|Publication number||US6911060 B2|
|Application number||US 10/393,122|
|Publication date||Jun 28, 2005|
|Filing date||Mar 20, 2003|
|Priority date||Mar 20, 2003|
|Also published as||US7318850, US20040182054, US20050102983|
|Publication number||10393122, 393122, US 6911060 B2, US 6911060B2, US-B2-6911060, US6911060 B2, US6911060B2|
|Inventors||Ali Kaylan, Guolian Wu, Armando Luisi, Andrew D. Litch, Paul B. Allard|
|Original Assignee||Whirlpool Corporation|
|Export Citation||BiBTeX, EndNote, RefMan|
|Patent Citations (19), Referenced by (1), Classifications (21), Legal Events (3)|
|External Links: USPTO, USPTO Assignment, Espacenet|
1. Field of the Invention
The present invention relates to floor standing treatment devices such as air purifiers, dehumidifiers, air conditioners or floor heaters, and more particularly to an air purifier having a latching mechanism, cord storage area, carrying handle and improved motor mount assembly.
2. Background of the Invention
Portable and/or floor standing treatment devices including air purifiers, air conditioners, dehumidifiers, and heaters provide benefits in the home and workplace and are increasing in popularity among consumers desiring to live and work in cleaner and healthier environments. Typically these devices contain mechanical components such as heating elements, motors and fans which should not be readily accessible. Accordingly, it would be advantageous to provide the floor standing treatment device with a latching mechanism that prevented access to such components. Additionally, it would be advantageous if the latching mechanism was designed for long-lasting use and prevented from prematurely failing or breaking.
Due to the increased popularity of floor standing treatment devices, many users may desire to selectively use a particular treatment device in the home or at the office, without having to purchase two separate products. Additionally, the same floor standing treatment device may be desired for use in one or more different locations around the home. Unfortunately, most floor standing treatment devices, specifically air purifiers are cumbersomely large and lack handles, which prevents easy portability of the device. Accordingly, it would be advantageous to provide an air purifier with a one or two handed carrying handle for providing easy portability of the purifier.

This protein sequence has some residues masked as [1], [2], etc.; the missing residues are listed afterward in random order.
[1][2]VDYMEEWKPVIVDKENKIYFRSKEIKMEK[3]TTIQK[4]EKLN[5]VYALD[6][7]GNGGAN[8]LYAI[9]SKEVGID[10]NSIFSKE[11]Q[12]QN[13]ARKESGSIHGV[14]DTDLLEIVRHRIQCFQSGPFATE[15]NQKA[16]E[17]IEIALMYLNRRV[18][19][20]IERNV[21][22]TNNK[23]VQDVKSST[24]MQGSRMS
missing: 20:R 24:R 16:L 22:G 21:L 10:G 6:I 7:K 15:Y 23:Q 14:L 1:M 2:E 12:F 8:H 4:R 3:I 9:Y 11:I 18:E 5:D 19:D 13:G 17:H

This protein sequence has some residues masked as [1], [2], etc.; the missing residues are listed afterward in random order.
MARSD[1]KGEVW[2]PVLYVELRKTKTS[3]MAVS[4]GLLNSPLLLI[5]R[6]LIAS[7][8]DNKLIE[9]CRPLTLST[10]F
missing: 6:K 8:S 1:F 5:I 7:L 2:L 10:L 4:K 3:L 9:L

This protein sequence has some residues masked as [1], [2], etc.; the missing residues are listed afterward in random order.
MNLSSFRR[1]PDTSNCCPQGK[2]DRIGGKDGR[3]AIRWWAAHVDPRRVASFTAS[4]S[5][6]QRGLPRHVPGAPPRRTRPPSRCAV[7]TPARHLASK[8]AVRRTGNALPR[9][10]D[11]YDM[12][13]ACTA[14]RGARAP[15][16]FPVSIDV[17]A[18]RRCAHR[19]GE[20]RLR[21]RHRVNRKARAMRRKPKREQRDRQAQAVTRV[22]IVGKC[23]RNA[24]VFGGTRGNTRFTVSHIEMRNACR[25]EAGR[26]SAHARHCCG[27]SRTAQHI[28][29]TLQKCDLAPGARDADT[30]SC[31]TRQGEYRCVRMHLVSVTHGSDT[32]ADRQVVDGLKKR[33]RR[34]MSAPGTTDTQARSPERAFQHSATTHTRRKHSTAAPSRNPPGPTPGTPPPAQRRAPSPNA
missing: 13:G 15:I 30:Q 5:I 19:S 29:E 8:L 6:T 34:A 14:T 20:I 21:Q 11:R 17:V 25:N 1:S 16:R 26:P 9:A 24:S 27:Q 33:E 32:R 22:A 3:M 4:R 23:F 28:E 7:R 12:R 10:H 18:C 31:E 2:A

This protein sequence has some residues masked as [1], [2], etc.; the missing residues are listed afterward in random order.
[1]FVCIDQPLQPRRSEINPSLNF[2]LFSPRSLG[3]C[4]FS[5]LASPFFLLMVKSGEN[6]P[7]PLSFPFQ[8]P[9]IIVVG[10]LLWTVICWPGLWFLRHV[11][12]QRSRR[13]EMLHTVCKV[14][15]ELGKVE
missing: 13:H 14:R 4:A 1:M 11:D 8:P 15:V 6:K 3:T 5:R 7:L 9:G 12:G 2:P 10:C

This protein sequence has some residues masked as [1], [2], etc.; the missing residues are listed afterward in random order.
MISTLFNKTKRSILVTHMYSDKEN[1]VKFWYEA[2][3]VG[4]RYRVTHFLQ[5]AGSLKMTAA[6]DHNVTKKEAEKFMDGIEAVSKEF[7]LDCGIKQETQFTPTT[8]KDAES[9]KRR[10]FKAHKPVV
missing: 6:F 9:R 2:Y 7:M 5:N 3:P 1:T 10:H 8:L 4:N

Lastly, since it is not necessary to precisely locate a floor standing treatment device within a room, most users typically situate these devices on the floor and closely adjacent an unused portion of a wall in the office or home. However, since these devices typically have a cord and grommet that protrudes from the back, these devices are prevented from resting close to any wall. Additionally, since most of these devices have several feet of electrical cord attached, it is sometimes difficult to position the device so as to eliminate the “tripping” danger associated with having a loose cord. Accordingly, it would be advantageous to provide a floor standing treatment device adapted to be placed closely adjacent an interior room wall and one that provided a storage space for unused electrical cord.